Libraries are well-positioned to deliver equitable media and information literacy learning opportunities for their communities. As part of a project curated by Tactical Tech and implemented jointly with IFLA and Save the Children Italia, three libraries in Lithuania hosted pop-up media literacy interventions – and now share their experiences.

Photo by courtesy of the National Library of Lithuania/Lietuvos nacionalinė Martyno Mažvydo biblioteka

The past months saw new developments, concerns and policy dialogue around online misinformation take on an even greater sense of urgency. As information professionals with deep ties to the communities they serve, libraries are well-positioned to deliver equitable media literacy learning opportunities to help address these concerns.

As highlighted earlier this year, IFLA is working with our partners in several European countries on a project within the framework of the EU 'Preparatory Action on Media Literacy for All', curated by Tactical Tech. The project brought together a group of librarians from Ireland, Lithuania, Slovenia and the Netherlands who hosted media literacy interventions in their communities using newly developed engaging materials and exhibits.

In the last week of October, three libraries in Lithuania piloted Media Literacy interventions and hybrid exhibitions to raise awareness and offer skills-building opportunities for their users. The Martynas Mažvydas National Library of Lithuania, the Klaipeda I. Simonaitytės Public Library and the Utena A. and M. Miskiniai Public Library launched a mixed virtual and physical media literacy event programme.

Their experiences offer valuable insights on how this format and type of interventions can be successfully delivered through libraries. So we asked them to tell us a bit more about the work they have done!

What kind of intervention did you organise?

For one week, the three libraries hosted walk-in exhibitions where our communities could learn more about misinformation and the skills to tackle it. The exhibitions themselves included the Glass Room posters and videos examining the online information environment.

Another part of the exhibition were tablets pre-loaded with engaging quizzes and games that offered visitors an opportunity to test their skills and learn more about misinformation.

In addition, the National Library prepared a selection of thematic books to display in its exhibition venue for users who wanted to find out more background information and dig deeper.

In each library, a trained media literacy champion – a member of the library staff – was available to tell visitors more about the exhibition themes and materials, offer advice and answer questions.

In the meantime, our libraries jointly hosted a series of online workshops to explore these questions further. Some webinars focused on helping visitors hone their skills in spotting misinformation and protecting their privacy online, while others offered a virtual walkthrough of the exhibition.

What were the impacts of your ‘hybrid’ exhibitions?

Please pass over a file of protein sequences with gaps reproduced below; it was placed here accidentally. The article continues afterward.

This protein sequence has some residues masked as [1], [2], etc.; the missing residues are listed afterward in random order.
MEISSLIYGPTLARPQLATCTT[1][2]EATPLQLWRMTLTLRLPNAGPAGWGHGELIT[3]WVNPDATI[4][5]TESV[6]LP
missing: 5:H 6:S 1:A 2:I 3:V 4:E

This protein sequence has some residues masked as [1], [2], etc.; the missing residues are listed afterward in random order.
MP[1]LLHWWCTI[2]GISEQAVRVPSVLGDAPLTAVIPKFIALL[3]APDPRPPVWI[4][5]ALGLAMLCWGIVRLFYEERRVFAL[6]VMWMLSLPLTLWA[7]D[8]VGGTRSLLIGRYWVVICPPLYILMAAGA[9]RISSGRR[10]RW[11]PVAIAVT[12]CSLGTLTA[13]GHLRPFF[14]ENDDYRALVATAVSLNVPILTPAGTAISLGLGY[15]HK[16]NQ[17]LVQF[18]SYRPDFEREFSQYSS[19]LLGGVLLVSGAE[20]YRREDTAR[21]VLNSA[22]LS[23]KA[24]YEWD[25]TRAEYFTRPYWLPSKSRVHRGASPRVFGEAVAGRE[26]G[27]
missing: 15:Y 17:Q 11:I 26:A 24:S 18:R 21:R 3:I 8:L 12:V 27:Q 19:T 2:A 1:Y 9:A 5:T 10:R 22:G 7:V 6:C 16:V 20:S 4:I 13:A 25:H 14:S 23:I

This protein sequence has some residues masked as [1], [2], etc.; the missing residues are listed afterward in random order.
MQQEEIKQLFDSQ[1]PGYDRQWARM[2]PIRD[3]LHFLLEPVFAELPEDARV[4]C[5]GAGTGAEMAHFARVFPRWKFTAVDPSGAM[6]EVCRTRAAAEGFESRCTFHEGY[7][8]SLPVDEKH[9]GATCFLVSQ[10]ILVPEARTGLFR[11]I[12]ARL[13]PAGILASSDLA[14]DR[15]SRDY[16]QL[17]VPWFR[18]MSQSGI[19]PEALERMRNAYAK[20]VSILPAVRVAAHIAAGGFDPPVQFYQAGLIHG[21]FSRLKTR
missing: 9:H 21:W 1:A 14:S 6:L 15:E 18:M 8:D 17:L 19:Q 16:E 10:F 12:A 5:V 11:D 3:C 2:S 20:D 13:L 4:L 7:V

During the week of the exhibition, we organised ten virtual workshops accompanying the events; nearly a hundred people attended these. Feedback from participants suggested that some things they heard and saw during these events – for example around covert advertising – were completely new to them – something they have never considered before. Participants also mentioned that it was an important realisation for them – understanding just how strongly social media and the web are affecting their daily lives.

We think and hope that visiting this exhibition and participating in the virtual seminars encouraged people to take a deeper interest in different forms of misinformation, and continue to seek out learning opportunities. On a practical level, we hope that they will be more aware of potential pitfalls when sharing information online.

Naturally, the pandemic impacts what channels and media are at a library’s disposal to support media and information literacy learning. How have the three libraires adapted their intervention plans?

This period is not easy for everyone. It means that libraries too have to change some things, and try not to stop all activities. All three libraries worked to find a big space for the exhibition in order to follow recommended safety measures, and make it possible for visitors to safely look around and explore.

On the one hand, unfortunately, the number of people at the opening events of the exhibitions was limited - to avoid large gatherings. Throughout the week, our solution was to apply the same rules as for wider library visits – limiting group sizes and instructing visitors to wear masks.

On the other hand, the virtual elements of the exhibition helped us reach more people. For example, the workshops and learning activities were held fully online. We also emphasised the virtual exhibition and online activities when promoting and publicising our programming.

Did this experience offer you any new insights about library-based media literacy training or interventions at large? For example, what works well, what practices could be worth replicating?

Overall, the interest from visitors and their feedback has once again showed that it is important to speak about information, misinformation, digital design tricks – the topics this exhibition addressed. People should get reliable information, and the library is a good source. This experience has only confirmed the fact that libraries are ready to be actively involved in raising public competences in the field of media and information literacy.